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Equality and power

A new website aims to stimulate thought about the relevance of Holocaust issues. Sean Lang reports

The Holocaust Educational Trust has produced a website ( to help get pupils thinking about the rationale behind the Holocaust and how it might still be relevant today. The basic idea is to address the issue of equality.

The site nicely exposes the absurdity of the idea that some people are less equal than others, inviting pupils to consider discriminatory legislation based on eye colour, with blue-eyed boys as the victims. It's an old but effective technique.

There is a lot of material here. There are useful exercises guessing the purpose behind various Nazi laws. The questions come thick and fast, and the screen is often heavy with text - not all of it properly punctuated.

The site looks at why some people help victims of persecution and others stand by and watch, but it would have been instructive to learn more about those who actually joined the SS.

The famous Milgram experiment in the US, where students obeyed orders to administer electric shocks to unseen fellow students, is useful, but it's no substitute for looking closely at people who did it in real life.

There are some very good attempts to address current issues, with activities looking at modern attitudes towards asylum seekers and at anti-bullying policies in schools. In fact, the main problem with the site is that it has so many activities on it: it badly needs pruning. But it is surprisingly short on useful links, and instructions such as "Find out about Kristallnacht" or about various British "Righteous among the Nations", without any links to help you do it, are not particularly helpful.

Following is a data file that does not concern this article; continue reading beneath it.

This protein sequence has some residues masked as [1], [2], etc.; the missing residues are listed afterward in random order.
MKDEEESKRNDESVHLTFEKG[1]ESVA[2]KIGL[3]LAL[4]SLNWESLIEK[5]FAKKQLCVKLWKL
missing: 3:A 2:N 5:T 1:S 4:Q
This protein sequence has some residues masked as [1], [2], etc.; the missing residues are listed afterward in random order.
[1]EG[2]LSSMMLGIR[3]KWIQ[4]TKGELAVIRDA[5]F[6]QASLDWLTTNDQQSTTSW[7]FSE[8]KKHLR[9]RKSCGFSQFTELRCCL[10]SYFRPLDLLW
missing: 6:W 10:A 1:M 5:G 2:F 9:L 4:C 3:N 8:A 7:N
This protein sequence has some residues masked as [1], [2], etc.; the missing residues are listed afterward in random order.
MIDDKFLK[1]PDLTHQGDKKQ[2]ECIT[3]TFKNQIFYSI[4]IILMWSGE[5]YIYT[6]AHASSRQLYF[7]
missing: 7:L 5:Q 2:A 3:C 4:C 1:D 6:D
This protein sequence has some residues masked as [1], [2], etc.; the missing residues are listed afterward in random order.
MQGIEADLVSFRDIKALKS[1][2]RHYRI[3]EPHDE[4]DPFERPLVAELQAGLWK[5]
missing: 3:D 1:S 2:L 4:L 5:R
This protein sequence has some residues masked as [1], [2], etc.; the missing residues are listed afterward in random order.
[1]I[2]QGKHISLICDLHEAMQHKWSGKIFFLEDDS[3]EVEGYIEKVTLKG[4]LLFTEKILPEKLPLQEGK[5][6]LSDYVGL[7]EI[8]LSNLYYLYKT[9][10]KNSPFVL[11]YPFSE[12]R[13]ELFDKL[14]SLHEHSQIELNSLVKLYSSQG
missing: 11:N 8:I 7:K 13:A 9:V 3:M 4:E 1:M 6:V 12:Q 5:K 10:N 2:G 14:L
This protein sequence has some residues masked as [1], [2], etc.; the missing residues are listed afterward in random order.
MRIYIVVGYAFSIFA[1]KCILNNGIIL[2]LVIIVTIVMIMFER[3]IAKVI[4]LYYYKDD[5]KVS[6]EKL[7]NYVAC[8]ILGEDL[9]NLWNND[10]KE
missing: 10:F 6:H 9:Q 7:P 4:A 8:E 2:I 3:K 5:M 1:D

Not all pages live up to their billing. Some consist of a single question, with no guidance on how to respond to it, and "Ideas for Assemblies" consists of an extract from Anne Frank's Diary with two lines from The Guardian. Above all, the tone is very preachy. "What is politics about?" it asks, before answering: "Power". There are rather dogmatic lists of things to say to your neighbourhood bigot which might have been better left to the pupils to work out for themselves. Thinkequal needs to thinkabitmore.

Se n Lang is a research fellow in history at Anglia Polytechnic University and Director of the Historical Association project: History 14-19

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